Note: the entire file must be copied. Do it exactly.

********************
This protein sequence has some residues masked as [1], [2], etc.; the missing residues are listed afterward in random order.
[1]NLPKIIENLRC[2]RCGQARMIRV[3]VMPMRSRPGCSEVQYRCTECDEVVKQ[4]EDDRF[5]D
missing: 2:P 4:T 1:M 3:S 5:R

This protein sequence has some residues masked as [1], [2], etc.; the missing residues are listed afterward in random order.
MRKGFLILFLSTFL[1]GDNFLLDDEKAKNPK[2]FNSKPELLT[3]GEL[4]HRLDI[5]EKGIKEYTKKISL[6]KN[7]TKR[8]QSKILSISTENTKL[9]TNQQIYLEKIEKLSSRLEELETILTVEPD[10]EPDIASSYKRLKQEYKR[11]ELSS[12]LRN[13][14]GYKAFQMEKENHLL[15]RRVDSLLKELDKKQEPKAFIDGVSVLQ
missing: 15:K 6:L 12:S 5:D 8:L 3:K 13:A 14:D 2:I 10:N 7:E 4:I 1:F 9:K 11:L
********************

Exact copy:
This protein sequence has some residues masked as [1], [2], etc.; the missing residues are listed afterward in random order.
[1]NLPKIIENLRC[2]RCGQARMIRV[3]VMPMRSRPGCSEVQYRCTECDEVVKQ[4]EDDRF[5]D
missing: 2:P 4:T 1:M 3:S 5:R

This protein sequence has some residues masked as [1], [2], etc.; the missing residues are listed afterward in random order.
MRKGFLILFLSTFL[1]GDNFLLDDEKAKNPK[2]FNSKPELLT[3]GEL[4]HRLDI[5]EKGIKEYTKKISL[6]KN[7]TKR[8]QSKILSISTENTKL[9]TNQQIYLEKIEKLSSRLEELETILTVEPD[10]EPDIASSYKRLKQEYKR[11]ELSS[12]LRN[13][14]GYKAFQMEKENHLL[15]RRVDSLLKELDKKQEPKAFIDGVSVLQ
missing: 15:K 6:L 12:S 5:D 8:L 3:K 13:A 14:D 2:I 10:N 7:E 4:I 1:F 9:K 11:L